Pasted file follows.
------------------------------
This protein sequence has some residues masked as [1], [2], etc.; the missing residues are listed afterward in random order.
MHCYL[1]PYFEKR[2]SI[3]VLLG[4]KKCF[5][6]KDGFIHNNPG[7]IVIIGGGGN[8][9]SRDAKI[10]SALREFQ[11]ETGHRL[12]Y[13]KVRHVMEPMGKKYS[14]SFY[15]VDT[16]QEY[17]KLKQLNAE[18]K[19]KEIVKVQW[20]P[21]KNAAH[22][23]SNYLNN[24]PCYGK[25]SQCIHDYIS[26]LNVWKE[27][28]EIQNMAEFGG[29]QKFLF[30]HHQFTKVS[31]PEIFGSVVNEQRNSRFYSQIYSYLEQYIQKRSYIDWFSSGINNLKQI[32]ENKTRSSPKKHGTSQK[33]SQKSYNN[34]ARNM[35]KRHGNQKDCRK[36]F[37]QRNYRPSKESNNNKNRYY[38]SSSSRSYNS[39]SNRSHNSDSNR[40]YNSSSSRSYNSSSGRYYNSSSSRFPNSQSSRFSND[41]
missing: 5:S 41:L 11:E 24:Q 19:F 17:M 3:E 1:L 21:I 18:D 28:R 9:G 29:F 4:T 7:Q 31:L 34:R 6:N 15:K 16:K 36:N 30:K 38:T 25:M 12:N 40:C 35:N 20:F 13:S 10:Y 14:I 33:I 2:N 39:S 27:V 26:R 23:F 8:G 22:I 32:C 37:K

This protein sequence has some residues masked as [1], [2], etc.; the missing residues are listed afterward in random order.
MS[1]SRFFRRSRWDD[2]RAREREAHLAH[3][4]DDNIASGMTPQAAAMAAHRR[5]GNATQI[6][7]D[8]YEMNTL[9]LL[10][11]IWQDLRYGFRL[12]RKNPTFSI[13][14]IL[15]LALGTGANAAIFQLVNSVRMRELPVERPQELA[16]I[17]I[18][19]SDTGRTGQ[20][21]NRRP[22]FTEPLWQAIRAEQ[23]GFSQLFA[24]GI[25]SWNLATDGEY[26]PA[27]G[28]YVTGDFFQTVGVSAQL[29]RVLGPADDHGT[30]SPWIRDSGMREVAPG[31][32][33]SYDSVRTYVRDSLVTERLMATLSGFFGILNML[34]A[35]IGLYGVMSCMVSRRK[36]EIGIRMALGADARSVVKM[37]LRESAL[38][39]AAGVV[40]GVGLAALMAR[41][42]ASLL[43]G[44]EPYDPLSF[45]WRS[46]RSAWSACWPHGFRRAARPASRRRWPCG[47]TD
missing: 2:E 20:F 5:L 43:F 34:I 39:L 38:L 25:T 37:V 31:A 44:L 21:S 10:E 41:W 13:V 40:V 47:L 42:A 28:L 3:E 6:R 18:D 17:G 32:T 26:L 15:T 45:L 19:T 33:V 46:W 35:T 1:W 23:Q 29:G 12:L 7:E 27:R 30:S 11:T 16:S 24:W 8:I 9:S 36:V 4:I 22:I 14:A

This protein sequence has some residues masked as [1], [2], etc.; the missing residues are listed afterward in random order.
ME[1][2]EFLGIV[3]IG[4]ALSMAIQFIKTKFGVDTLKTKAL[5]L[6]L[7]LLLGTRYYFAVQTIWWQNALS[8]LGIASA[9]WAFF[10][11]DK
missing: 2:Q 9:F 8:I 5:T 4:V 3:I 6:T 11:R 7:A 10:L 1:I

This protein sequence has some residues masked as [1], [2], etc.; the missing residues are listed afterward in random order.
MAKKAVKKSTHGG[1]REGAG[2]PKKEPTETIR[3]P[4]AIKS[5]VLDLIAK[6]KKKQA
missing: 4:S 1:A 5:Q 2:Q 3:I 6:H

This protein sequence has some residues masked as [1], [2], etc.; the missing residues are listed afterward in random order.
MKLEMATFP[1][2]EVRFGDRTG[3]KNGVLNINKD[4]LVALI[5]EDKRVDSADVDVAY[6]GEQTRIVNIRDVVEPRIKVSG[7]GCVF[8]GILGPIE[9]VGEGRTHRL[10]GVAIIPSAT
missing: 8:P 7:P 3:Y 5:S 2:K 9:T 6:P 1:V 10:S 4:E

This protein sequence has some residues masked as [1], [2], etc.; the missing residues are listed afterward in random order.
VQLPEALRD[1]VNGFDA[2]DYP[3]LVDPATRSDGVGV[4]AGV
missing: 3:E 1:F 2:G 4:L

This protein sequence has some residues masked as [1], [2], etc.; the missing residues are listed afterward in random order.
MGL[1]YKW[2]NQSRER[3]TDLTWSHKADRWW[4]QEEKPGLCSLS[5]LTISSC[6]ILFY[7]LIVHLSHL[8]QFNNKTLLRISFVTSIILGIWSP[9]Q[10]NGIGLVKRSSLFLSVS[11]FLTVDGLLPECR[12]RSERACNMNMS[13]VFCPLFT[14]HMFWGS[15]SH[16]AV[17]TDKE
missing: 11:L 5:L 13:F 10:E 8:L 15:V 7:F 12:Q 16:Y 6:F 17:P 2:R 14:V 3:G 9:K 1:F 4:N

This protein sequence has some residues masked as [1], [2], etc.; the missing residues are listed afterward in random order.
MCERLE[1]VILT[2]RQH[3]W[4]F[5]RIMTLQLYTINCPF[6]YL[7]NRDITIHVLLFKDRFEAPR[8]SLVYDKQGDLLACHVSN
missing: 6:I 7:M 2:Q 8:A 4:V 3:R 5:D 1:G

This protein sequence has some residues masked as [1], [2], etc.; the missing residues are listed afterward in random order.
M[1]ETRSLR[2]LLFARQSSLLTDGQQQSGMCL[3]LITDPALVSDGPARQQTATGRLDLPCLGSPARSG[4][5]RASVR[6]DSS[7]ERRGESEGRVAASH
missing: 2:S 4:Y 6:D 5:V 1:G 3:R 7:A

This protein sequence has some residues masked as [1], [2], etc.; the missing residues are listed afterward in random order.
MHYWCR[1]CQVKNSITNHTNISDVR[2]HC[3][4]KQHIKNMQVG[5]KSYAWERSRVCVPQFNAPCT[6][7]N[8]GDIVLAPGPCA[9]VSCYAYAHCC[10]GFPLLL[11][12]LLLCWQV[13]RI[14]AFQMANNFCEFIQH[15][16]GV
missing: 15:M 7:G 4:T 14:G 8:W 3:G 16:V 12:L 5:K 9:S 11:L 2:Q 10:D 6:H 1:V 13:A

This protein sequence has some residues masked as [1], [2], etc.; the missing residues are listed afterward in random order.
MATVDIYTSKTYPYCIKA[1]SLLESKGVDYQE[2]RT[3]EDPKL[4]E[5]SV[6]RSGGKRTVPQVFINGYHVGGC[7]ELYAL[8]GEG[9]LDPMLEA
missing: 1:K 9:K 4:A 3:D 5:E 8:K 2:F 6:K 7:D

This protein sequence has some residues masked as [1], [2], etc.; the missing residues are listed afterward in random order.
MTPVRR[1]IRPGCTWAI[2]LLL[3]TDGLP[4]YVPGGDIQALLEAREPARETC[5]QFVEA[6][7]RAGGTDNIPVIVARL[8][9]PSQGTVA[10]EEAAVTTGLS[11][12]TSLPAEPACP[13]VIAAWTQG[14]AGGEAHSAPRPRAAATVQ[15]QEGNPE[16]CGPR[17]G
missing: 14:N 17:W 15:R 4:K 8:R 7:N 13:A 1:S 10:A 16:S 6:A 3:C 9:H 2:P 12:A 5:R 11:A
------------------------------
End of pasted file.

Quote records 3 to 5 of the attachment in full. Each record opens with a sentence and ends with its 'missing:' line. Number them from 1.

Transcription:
This protein sequence has some residues masked as [1], [2], etc.; the missing residues are listed afterward in random order.
ME[1][2]EFLGIV[3]IG[4]ALSMAIQFIKTKFGVDTLKTKAL[5]L[6]L[7]LLLGTRYYFAVQTIWWQNALS[8]LGIASA[9]WAFF[10][11]DK
missing: 2:Q 9:F 8:I 5:T 4:V 3:I 6:T 11:R 7:A 10:L 1:I

This protein sequence has some residues masked as [1], [2], etc.; the missing residues are listed afterward in random order.
MAKKAVKKSTHGG[1]REGAG[2]PKKEPTETIR[3]P[4]AIKS[5]VLDLIAK[6]KKKQA
missing: 4:S 1:A 5:Q 2:Q 3:I 6:H

This protein sequence has some residues masked as [1], [2], etc.; the missing residues are listed afterward in random order.
MKLEMATFP[1][2]EVRFGDRTG[3]KNGVLNINKD[4]LVALI[5]EDKRVDSADVDVAY[6]GEQTRIVNIRDVVEPRIKVSG[7]GCVF[8]GILGPIE[9]VGEGRTHRL[10]GVAIIPSAT
missing: 8:P 7:P 3:Y 5:S 2:K 9:T 6:P 1:V 10:S 4:E